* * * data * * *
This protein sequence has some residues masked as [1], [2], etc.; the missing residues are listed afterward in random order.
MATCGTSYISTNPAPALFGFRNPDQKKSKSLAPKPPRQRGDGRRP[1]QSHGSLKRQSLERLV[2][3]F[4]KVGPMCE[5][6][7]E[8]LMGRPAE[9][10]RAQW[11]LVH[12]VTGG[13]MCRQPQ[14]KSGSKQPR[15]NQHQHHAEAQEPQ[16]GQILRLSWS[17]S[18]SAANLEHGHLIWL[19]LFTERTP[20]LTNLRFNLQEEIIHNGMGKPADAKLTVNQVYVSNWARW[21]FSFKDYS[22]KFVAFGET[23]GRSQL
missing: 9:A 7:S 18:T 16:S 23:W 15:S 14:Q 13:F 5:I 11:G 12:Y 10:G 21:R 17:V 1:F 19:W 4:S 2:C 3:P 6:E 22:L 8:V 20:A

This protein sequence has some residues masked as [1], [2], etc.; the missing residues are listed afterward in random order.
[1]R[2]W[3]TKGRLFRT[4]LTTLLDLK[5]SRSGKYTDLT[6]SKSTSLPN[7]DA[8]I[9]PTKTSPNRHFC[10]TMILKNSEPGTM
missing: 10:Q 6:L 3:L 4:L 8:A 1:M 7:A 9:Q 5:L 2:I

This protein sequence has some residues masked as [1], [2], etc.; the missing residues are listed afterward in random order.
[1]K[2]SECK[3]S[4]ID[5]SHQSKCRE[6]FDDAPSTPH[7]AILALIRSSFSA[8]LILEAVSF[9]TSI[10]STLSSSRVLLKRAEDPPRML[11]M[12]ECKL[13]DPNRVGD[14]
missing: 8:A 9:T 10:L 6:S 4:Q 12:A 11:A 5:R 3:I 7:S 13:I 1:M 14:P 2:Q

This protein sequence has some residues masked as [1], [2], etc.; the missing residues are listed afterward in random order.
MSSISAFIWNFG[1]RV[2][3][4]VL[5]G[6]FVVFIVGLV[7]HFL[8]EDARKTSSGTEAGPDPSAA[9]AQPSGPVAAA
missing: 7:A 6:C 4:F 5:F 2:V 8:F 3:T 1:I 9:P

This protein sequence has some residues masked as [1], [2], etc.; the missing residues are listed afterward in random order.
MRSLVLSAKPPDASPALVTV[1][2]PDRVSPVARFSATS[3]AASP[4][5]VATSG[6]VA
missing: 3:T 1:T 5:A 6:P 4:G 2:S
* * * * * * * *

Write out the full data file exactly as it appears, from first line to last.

This protein sequence has some residues masked as [1], [2], etc.; the missing residues are listed afterward in random order.
MATCGTSYISTNPAPALFGFRNPDQKKSKSLAPKPPRQRGDGRRP[1]QSHGSLKRQSLERLV[2][3]F[4]KVGPMCE[5][6][7]E[8]LMGRPAE[9][10]RAQW[11]LVH[12]VTGG[13]MCRQPQ[14]KSGSKQPR[15]NQHQHHAEAQEPQ[16]GQILRLSWS[17]S[18]SAANLEHGHLIWL[19]LFTERTP[20]LTNLRFNLQEEIIHNGMGKPADAKLTVNQVYVSNWARW[21]FSFKDYS[22]KFVAFGET[23]GRSQL
missing: 9:A 7:S 18:T 16:S 23:W 15:S 14:Q 13:F 5:I 11:G 12:Y 10:G 21:R 17:V 1:F 19:W 4:S 2:C 3:P 6:E 22:L 8:V 20:A

This protein sequence has some residues masked as [1], [2], etc.; the missing residues are listed afterward in random order.
[1]R[2]W[3]TKGRLFRT[4]LTTLLDLK[5]SRSGKYTDLT[6]SKSTSLPN[7]DA[8]I[9]PTKTSPNRHFC[10]TMILKNSEPGTM
missing: 10:Q 6:L 3:L 4:L 8:A 1:M 7:A 9:Q 5:L 2:I

This protein sequence has some residues masked as [1], [2], etc.; the missing residues are listed afterward in random order.
[1]K[2]SECK[3]S[4]ID[5]SHQSKCRE[6]FDDAPSTPH[7]AILALIRSSFSA[8]LILEAVSF[9]TSI[10]STLSSSRVLLKRAEDPPRML[11]M[12]ECKL[13]DPNRVGD[14]
missing: 8:A 9:T 10:L 6:S 4:Q 12:A 11:A 5:R 3:I 7:S 13:I 1:M 14:P 2:Q

This protein sequence has some residues masked as [1], [2], etc.; the missing residues are listed afterward in random order.
MSSISAFIWNFG[1]RV[2][3][4]VL[5]G[6]FVVFIVGLV[7]HFL[8]EDARKTSSGTEAGPDPSAA[9]AQPSGPVAAA
missing: 7:A 6:C 4:F 5:F 2:V 8:F 3:T 1:I 9:P

This protein sequence has some residues masked as [1], [2], etc.; the missing residues are listed afterward in random order.
MRSLVLSAKPPDASPALVTV[1][2]PDRVSPVARFSATS[3]AASP[4][5]VATSG[6]VA
missing: 3:T 1:T 5:A 6:P 4:G 2:S